7. Install the new drivers from the downloaded .exe file. When you are
asked "Do you want to install NVIDIA Firewall and Forceware Network
Access Manager?", just say "NO"
8. Reboot.
9. Remember you'll now have to reconfigure TCP/IP. Control panel,
right click "network connections"\open\local area connection\right
click\properties\internet protocol (TCP/IP)\properties. Go through all
the screens, including under advanced tab, and fill in all fields as
they were before they got deleted. (You wrote them down at the
start.)

If you want some more input, do a search with words NVIDIA and
"network access manager". Here are two sites I came upon:

http://www.mysuperpc.com/build/pc_msi_k8n_neo_install_motherboard_chipset_drivers.shtml

From the above site, a quote:

"The NVIDIA Firewall and ForceWare Network Access Manager was not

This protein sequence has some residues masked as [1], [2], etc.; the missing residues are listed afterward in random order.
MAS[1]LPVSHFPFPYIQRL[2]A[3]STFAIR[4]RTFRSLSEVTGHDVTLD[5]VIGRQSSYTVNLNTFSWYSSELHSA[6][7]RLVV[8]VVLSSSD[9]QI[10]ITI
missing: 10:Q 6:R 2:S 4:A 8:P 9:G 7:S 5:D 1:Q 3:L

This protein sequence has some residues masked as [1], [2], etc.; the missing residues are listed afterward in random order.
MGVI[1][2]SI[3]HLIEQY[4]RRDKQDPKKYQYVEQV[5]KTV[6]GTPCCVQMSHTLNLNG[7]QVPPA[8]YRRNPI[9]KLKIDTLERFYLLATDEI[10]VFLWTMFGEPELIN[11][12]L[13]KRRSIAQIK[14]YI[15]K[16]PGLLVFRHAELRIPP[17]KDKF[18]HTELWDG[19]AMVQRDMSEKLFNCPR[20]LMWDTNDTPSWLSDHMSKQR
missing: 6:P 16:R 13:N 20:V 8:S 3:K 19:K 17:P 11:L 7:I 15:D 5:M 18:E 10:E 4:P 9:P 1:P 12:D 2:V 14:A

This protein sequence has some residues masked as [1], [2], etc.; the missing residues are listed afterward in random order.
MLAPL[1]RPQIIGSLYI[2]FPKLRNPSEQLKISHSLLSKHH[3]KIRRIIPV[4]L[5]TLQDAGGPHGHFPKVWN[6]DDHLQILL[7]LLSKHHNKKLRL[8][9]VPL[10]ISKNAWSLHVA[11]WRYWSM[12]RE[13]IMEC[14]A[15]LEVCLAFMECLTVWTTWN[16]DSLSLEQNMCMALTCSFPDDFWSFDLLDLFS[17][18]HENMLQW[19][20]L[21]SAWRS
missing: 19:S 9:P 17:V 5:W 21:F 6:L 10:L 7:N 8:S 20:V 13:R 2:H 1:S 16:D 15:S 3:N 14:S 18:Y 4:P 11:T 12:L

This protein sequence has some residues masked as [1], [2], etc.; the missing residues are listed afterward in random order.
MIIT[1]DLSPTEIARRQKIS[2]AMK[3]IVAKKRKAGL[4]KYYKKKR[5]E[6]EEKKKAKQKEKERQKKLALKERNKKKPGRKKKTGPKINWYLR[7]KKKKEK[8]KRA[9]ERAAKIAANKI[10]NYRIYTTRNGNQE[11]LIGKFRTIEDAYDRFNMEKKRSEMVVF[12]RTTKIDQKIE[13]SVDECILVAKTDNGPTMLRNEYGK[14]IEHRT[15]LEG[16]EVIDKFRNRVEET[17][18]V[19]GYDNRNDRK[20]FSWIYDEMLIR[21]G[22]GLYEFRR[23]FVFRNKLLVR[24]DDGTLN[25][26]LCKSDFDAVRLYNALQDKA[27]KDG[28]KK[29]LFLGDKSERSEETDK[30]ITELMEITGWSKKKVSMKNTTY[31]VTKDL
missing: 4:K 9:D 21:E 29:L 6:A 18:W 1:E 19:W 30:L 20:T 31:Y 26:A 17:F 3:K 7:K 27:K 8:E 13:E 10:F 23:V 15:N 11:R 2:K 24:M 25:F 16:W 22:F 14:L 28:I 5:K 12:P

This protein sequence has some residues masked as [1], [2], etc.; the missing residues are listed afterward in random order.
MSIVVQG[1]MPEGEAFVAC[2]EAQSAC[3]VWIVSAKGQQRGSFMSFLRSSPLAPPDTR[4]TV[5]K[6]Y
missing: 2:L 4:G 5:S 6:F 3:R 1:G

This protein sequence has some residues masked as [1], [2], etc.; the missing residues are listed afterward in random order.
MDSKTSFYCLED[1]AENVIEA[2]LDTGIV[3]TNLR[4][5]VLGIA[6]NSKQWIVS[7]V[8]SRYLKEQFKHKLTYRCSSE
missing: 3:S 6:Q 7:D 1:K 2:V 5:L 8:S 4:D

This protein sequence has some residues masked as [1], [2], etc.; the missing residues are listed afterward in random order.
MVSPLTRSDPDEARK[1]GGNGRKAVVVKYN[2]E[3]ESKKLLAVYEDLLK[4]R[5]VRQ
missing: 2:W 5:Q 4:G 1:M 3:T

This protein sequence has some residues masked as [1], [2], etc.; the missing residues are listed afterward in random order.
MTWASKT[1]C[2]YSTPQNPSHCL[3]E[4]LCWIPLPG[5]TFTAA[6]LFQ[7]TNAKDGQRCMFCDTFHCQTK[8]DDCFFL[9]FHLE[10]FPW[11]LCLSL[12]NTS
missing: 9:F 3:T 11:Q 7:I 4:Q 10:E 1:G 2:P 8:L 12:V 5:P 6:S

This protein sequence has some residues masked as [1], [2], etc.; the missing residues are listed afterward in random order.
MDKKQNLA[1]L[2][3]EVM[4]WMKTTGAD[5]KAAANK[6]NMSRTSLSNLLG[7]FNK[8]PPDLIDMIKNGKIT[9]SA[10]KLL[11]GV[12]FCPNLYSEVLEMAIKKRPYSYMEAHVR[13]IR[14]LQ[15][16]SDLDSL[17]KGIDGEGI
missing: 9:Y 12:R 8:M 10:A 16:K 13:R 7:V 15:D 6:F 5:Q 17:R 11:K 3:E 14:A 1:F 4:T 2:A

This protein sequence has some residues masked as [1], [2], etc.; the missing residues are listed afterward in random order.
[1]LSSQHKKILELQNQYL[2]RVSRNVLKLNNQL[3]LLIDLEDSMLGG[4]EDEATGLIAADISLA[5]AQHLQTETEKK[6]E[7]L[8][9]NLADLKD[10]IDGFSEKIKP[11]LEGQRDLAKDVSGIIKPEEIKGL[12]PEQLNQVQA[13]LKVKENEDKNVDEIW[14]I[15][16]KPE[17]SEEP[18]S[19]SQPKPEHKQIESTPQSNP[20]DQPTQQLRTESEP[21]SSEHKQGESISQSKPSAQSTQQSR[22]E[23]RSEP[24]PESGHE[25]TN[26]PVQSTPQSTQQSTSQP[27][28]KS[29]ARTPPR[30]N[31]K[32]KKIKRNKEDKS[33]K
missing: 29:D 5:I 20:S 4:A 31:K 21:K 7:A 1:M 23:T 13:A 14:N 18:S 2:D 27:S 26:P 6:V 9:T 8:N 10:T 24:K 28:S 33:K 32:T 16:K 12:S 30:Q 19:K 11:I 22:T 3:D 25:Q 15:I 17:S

installed because it is not needed, can make intentional network
access more troublesome,..."

Another site, randomly chosen. There are many more.

http://episteme.arstechnica.com/groupee/forums/a/tpc/f/77909774/m/477001665731

I hope this helps other users with this problem.

Jack
 
Ad

Advertisements

H

hollyheleneann

If you have the NVIDIA nforce networking controller with onboard LAN,
you may have a "hidden firewall" interfering with your network
connection. I'll describe my own situation and how I resolved the
problem. I owe great gratitude to Chuck, frequent poster in this
group, who worked with me for about a week, and had suggested the
possibility of the NVIDIA "hidden firewall", but I was reluctant to
accept that because, well, it really was hidden and I couldn't find it
(and still can't). But it was there.
(For those who want to review the original thread, it was posted in
this group under the title "networking only works one way" on
08/04/06.)

Here's the background, some thoughts which may be helpful, and